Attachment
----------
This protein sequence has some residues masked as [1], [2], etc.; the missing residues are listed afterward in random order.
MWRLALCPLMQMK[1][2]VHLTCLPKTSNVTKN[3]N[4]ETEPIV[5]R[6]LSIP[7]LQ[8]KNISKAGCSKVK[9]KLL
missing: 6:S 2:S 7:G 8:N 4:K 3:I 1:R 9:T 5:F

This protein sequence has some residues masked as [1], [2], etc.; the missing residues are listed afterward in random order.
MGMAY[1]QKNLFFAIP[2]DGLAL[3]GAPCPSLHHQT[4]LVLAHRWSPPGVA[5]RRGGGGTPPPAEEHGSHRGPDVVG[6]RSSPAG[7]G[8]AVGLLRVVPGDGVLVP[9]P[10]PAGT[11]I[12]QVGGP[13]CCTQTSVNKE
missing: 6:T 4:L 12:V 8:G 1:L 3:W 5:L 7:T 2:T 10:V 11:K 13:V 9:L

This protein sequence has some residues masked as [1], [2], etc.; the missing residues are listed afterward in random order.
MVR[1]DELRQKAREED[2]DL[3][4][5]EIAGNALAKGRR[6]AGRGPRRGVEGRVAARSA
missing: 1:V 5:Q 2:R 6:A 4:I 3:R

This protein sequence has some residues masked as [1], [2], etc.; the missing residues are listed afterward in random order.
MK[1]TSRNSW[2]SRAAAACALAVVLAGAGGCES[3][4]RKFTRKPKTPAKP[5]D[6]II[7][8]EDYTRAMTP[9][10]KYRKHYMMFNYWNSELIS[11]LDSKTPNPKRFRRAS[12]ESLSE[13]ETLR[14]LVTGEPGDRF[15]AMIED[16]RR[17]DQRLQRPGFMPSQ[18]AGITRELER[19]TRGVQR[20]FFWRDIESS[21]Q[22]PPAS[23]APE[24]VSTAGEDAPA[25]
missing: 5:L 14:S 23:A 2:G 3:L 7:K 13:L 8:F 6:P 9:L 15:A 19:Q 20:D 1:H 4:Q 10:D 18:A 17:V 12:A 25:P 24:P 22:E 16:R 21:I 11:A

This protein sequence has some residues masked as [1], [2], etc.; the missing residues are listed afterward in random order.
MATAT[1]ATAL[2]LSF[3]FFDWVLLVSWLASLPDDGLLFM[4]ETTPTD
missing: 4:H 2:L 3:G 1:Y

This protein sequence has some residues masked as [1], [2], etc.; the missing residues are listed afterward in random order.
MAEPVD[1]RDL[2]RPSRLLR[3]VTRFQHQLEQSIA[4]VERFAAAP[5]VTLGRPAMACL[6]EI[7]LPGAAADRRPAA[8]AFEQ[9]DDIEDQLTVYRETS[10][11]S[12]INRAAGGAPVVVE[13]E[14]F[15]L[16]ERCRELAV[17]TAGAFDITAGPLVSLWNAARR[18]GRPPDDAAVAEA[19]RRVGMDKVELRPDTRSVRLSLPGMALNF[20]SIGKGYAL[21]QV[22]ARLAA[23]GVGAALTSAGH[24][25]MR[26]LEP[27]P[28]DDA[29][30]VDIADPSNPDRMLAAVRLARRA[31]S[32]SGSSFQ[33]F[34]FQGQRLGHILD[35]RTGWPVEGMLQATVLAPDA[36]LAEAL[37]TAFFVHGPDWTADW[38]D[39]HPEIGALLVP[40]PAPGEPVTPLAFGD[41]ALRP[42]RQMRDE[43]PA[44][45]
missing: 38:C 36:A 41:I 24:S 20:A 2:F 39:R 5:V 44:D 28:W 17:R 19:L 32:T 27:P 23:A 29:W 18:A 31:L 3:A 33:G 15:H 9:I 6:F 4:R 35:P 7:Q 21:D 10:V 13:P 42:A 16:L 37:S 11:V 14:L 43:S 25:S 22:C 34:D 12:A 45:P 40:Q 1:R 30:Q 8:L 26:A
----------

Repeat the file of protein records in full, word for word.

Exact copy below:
This protein sequence has some residues masked as [1], [2], etc.; the missing residues are listed afterward in random order.
MWRLALCPLMQMK[1][2]VHLTCLPKTSNVTKN[3]N[4]ETEPIV[5]R[6]LSIP[7]LQ[8]KNISKAGCSKVK[9]KLL
missing: 6:S 2:S 7:G 8:N 4:K 3:I 1:R 9:T 5:F

This protein sequence has some residues masked as [1], [2], etc.; the missing residues are listed afterward in random order.
MGMAY[1]QKNLFFAIP[2]DGLAL[3]GAPCPSLHHQT[4]LVLAHRWSPPGVA[5]RRGGGGTPPPAEEHGSHRGPDVVG[6]RSSPAG[7]G[8]AVGLLRVVPGDGVLVP[9]P[10]PAGT[11]I[12]QVGGP[13]CCTQTSVNKE
missing: 6:T 4:L 12:V 8:G 1:L 3:W 5:L 7:T 2:T 10:V 11:K 13:V 9:L

This protein sequence has some residues masked as [1], [2], etc.; the missing residues are listed afterward in random order.
MVR[1]DELRQKAREED[2]DL[3][4][5]EIAGNALAKGRR[6]AGRGPRRGVEGRVAARSA
missing: 1:V 5:Q 2:R 6:A 4:I 3:R

This protein sequence has some residues masked as [1], [2], etc.; the missing residues are listed afterward in random order.
MK[1]TSRNSW[2]SRAAAACALAVVLAGAGGCES[3][4]RKFTRKPKTPAKP[5]D[6]II[7][8]EDYTRAMTP[9][10]KYRKHYMMFNYWNSELIS[11]LDSKTPNPKRFRRAS[12]ESLSE[13]ETLR[14]LVTGEPGDRF[15]AMIED[16]RR[17]DQRLQRPGFMPSQ[18]AGITRELER[19]TRGVQR[20]FFWRDIESS[21]Q[22]PPAS[23]APE[24]VSTAGEDAPA[25]
missing: 5:L 14:S 23:A 2:G 3:L 7:K 13:L 8:F 6:P 9:L 15:A 19:Q 20:D 1:H 4:Q 10:D 18:A 17:V 12:A 25:P 24:P 22:E 16:R 21:I 11:A

This protein sequence has some residues masked as [1], [2], etc.; the missing residues are listed afterward in random order.
MATAT[1]ATAL[2]LSF[3]FFDWVLLVSWLASLPDDGLLFM[4]ETTPTD
missing: 4:H 2:L 3:G 1:Y

This protein sequence has some residues masked as [1], [2], etc.; the missing residues are listed afterward in random order.
MAEPVD[1]RDL[2]RPSRLLR[3]VTRFQHQLEQSIA[4]VERFAAAP[5]VTLGRPAMACL[6]EI[7]LPGAAADRRPAA[8]AFEQ[9]DDIEDQLTVYRETS[10][11]S[12]INRAAGGAPVVVE[13]E[14]F[15]L[16]ERCRELAV[17]TAGAFDITAGPLVSLWNAARR[18]GRPPDDAAVAEA[19]RRVGMDKVELRPDTRSVRLSLPGMALNF[20]SIGKGYAL[21]QV[22]ARLAA[23]GVGAALTSAGH[24][25]MR[26]LEP[27]P[28]DDA[29][30]VDIADPSNPDRMLAAVRLARRA[31]S[32]SGSSFQ[33]F[34]FQGQRLGHILD[35]RTGWPVEGMLQATVLAPDA[36]LAEAL[37]TAFFVHGPDWTADW[38]D[39]HPEIGALLVP[40]PAPGEPVTPLAFGD[41]ALRP[42]RQMRDE[43]PA[44][45]
missing: 38:C 36:A 41:I 24:S 20:A 2:F 39:R 5:V 44:D 28:W 17:R 19:L 32:T 27:P 23:A 29:W 18:A 31:L 3:A 33:G 15:H 9:I 6:F 4:R 35:P 7:Q 21:D 10:V 13:P 42:A 16:L 37:S 11:V 14:L 43:S 25:S 22:C 34:D 12:A 45:P 40:Q 1:R 30:Q 8:L 26:A